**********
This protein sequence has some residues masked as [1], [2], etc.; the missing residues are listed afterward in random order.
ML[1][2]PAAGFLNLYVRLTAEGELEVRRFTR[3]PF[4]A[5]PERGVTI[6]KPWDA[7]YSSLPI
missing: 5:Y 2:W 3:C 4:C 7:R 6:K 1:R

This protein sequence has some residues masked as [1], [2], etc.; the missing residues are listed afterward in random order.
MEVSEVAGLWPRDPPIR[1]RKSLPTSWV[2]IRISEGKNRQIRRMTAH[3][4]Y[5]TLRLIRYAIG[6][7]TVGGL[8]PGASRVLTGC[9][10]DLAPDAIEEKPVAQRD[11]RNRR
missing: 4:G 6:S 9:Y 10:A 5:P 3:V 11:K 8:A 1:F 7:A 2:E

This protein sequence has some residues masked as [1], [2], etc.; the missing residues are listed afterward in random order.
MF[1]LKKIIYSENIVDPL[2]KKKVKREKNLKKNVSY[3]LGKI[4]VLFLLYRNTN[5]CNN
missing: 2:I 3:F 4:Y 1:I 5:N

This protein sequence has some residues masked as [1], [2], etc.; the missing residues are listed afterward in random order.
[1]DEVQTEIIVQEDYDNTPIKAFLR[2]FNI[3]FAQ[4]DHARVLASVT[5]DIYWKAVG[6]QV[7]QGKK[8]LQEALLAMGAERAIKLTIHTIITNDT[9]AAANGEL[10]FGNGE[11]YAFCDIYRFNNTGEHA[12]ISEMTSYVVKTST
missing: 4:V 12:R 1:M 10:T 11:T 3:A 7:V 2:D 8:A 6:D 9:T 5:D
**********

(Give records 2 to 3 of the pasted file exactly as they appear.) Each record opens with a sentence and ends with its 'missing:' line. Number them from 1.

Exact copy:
This protein sequence has some residues masked as [1], [2], etc.; the missing residues are listed afterward in random order.
MEVSEVAGLWPRDPPIR[1]RKSLPTSWV[2]IRISEGKNRQIRRMTAH[3][4]Y[5]TLRLIRYAIG[6][7]TVGGL[8]PGASRVLTGC[9][10]DLAPDAIEEKPVAQRD[11]RNRR
missing: 4:G 6:S 9:Y 10:A 5:P 3:V 11:K 8:A 1:F 7:A 2:E

This protein sequence has some residues masked as [1], [2], etc.; the missing residues are listed afterward in random order.
MF[1]LKKIIYSENIVDPL[2]KKKVKREKNLKKNVSY[3]LGKI[4]VLFLLYRNTN[5]CNN
missing: 2:I 3:F 4:Y 1:I 5:N